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Friday 7:30 a.m. - 6:30 p.m.

Saturday 8:30 a.m. - 5:00 p.m.

Closed Sunday & Monday

Call  (719) 219-8569

Call  (719) 219-8569

Rabbits are quite popular as pets. After all, who can resist those fuzzy bundles of cuteness that baby bunnies are. They all have unique personalities and they make great indoor pets. My rabbit owners are every bit as attached to their pets as my dog and cat owners are. There are some things about rabbits, however, that are quite different from dogs and cats, so if you are considering a rabbit as a pet--or if you already have one-- here are some things to keep in mind.

The primary difference between rabbits and dogs and cats is their nutritional needs. Rabbits are strict herbivores, like horses. In fact the digestive tract of a rabbit and a horse are nearly indistinguishable except by size. Rabbits are designed to spend the day moving around browsing on any plant material that comes within reach. It may seem that the leaves, stems, and dry plant material that they regularly ingest would not contain much nutrition, but rabbits have a special trick for getting more out of what they eat. Rabbits have large holding compartments in their intestines that are like a mixing vat for the food they ingest and a complex host of bacteria that live inside there. The bacteria in the intestines have the ability to break down the normally indigestible fiber into components that the rabbit can then absorb for nutrition. Rabbits rely almost completely on the activity of the bacteria they are hosting to provide them with the nutrition they need. This is why we must be very careful with the use of antibiotics in rabbits. Antibiotics can indiscriminately kill large portions of necessary bacteria in the intestines of rabbits an cause potentially life threatening consequences.

Keeping a rabbit’s gastrointestinal tract happy is key to keeping your rabbit healthy. Rabbits will eat just about anything, and particularly like sweet treats (and the occasional electrical cord or corner of the carpet), but just because a rabbit will cheerfully ingest just about anything doesn’t mean it should. A rabbit’s intestinal bacterial balance tends to become upset when it is presented with large doses of sugars or fats, and unhappy bacteria mean unhappy rabbits. Most people who love their rabbits want to spoil them, just remember that treats are fine, but try to keep them to less than 10% of the diet, and keep electrical cords and carpet sections to an even lower percentage.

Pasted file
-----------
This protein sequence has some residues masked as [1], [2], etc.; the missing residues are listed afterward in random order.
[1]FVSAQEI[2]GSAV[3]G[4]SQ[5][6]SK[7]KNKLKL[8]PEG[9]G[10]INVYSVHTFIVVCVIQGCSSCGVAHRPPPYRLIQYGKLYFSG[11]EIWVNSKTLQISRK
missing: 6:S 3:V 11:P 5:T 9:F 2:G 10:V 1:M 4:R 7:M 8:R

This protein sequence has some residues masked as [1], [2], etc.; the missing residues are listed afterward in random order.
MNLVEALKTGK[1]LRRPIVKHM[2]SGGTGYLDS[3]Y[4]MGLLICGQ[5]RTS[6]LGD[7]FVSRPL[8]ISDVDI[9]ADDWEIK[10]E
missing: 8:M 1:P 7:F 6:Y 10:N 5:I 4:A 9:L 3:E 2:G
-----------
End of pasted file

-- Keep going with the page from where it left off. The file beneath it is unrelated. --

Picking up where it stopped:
The thing that makes a rabbit’s guts happier than anything else you can give is grass hay. You can find mini bales in most pet stores. Timothy and orchard grass are the most common type of grass hays found in this area. Not only do Grass hays provide a very good balance of nutrition for rabbits, they also are the best source for long fibers that are necessary for good dental health and for stimulating normal gastrointestinal movement. Alfalfa hay is also readily available in this area. Alfalfa is a clover-like plant that makes a lush, leafy looking hay. It looks tastier and more inviting than plain old grass hay, and your rabbit is likely to think it tastes great too. Unfortunately alfalfa lacks the long fibers and has a much higher protein level and an unusual calcium to phosphorus ratio that ends up causing dental, kidney, and bladder problems for rabbits in the long run.

Pelleted diets are a common staple of rabbit feeding. Most pellets are made from compressed alfalfa. Not only does all that alfalfa lead to nutritional imbalances, but it contributes greatly to the tendency toward obesity in relatively sedentary pet rabbits. The best thing you could do for your rabbit if you are feeding a pelleted diet is to find pellets that are made from timothy hay instead of alfalfa and don’t contain grains or dried fruits. Timothy pellets can be difficult to find, but there is a company called Oxbow that makes great rabbit diets that you could find online.

Rabbits need to be able to eat constantly. If they are deprived of food, or if they stop eating because they aren’t feeling good, their intestines have a tendency to stop moving. When things aren’t moving through the big bag of bacteria inside the intestines the contents stagnate and produce toxic substances.   Rabbits can and do die from this combination of problems, so if your rabbit is not eating for even a day you need to seek help right away. Often after several days it is too late to help them.